Peerage of England: Genealogical, Biographical, and Historical. Greatly Augmented and Continued to the Present Time, Volume 8

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Printed for F. C. and J. Rivington, 1812 - Nobility
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Vol. VIII

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Page 355 - The evidences and doctrines of Christianity, studied with attention, made me a most firm and persuaded believer of the Christian religion. I have made it the rule of my life, and it is the ground of my future hopes. I have erred and sinned; but have repented, and never indulged any vicious habit. In politics and public life I have made public good the rule of my conduct. I never gave counsels which I did not at the time think the best. I have seen that I was sometimes in the wrong, but I did not...
Page 255 - Scio enim quod Redemptor meus vivit, et in novissimo die de terra surrecturus sum: et rursum circumdabor pelle mea, et in carne mea videbo Deum Salvatorem meum.
Page 353 - Her speech was the melodious voice of Love, Her song the warbling of the vernal grove ; Her eloquence was sweeter than her song, Soft as her heart, and as her reason strong; Her form each beauty of her mind express'd, Her mind was Virtue by the Graces dress'd.
Page 355 - Doctor, said he, you shall be my confessor; when I first set out in the world, I had friends who endeavoured to shake my belief in the Christian religion. I saw difficulties which staggered me; but I kept my mind open to conviction. The evidences and doctrines of Christianity, studied with attention, made me a most firm and persuaded believer of the Christian religion.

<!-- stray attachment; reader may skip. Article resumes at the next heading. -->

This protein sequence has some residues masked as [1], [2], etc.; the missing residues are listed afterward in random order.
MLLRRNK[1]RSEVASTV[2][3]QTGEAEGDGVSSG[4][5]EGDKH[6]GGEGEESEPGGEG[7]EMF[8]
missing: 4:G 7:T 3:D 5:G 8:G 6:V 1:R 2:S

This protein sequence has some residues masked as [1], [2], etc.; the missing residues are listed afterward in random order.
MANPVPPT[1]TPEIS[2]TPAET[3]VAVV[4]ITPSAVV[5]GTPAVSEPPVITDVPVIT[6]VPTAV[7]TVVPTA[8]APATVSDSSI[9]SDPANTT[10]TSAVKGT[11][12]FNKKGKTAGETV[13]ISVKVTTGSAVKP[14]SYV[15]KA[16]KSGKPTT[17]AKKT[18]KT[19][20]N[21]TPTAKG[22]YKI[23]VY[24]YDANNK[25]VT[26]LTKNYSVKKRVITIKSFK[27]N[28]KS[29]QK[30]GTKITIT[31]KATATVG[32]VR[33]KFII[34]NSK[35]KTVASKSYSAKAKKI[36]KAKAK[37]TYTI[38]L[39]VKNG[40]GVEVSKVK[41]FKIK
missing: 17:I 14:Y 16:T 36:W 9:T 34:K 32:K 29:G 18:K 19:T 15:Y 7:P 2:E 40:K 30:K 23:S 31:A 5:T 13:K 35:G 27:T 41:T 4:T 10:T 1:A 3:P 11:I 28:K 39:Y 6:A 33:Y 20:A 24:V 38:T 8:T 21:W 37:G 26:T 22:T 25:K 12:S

Page 124 - The example of the cohimander in chief in a besieged garrison has a most persuasive efficacy in forming the manners of the soldiery. Like him his brave followers came to regulate their lives by the most strict rules of discipline before there arose a necessity for so doing ; and severe exercise, with short diet, became habitual to them by their own choice.
Page 616 - Boston, where it was that he now learn'd, first of all, to Read and Write, he followed his Trade for about a Year ; and by a laudable Deportment, so recommended himself, that he Married a Young Gentlewoman of good Repute, who was the Widow of one Mr.
Page 217 - His second wife, whom I knew, was niece to the great sir Francis Bacon : and was the last heir of that family. She had all the high notions for the church and the crown, in which she had been bred; but was the humblest, the devoutest, and best tempered person I ever knew of that sort f.
Page 355 - Though his lordship wished his approaching dissolution not to be lingering, he waited for it with resignation. He said, ' It is a folly, a keeping me in misery, now to attempt to prolong life;' yet he was easily persuaded, for the satisfaction of others, to do or take any thing thought proper for him. On Saturday he had been remarkably better, and we were not without some hopes of his recovery. " On Sunday, about eleven in the forenoon...
Page 618 - ... now, most happily, they first fell upon that room in the wreck where the bullion had been stored up; and they so prospered in this new fishery that in a little while they had without the loss of any man's life brought up thirtytwo tuns of silver; for it was now come to measuring of silver by tuns.
Page 312 - England, he accepted the government of the Massachusetts, in which he continued to the time of his death, and discharged his trust with that zeal for the interest of his country, and with so little regard to his own private advantage, that he gained the good esteem and affections of the greatest and best part of the inhabitants of the colony.

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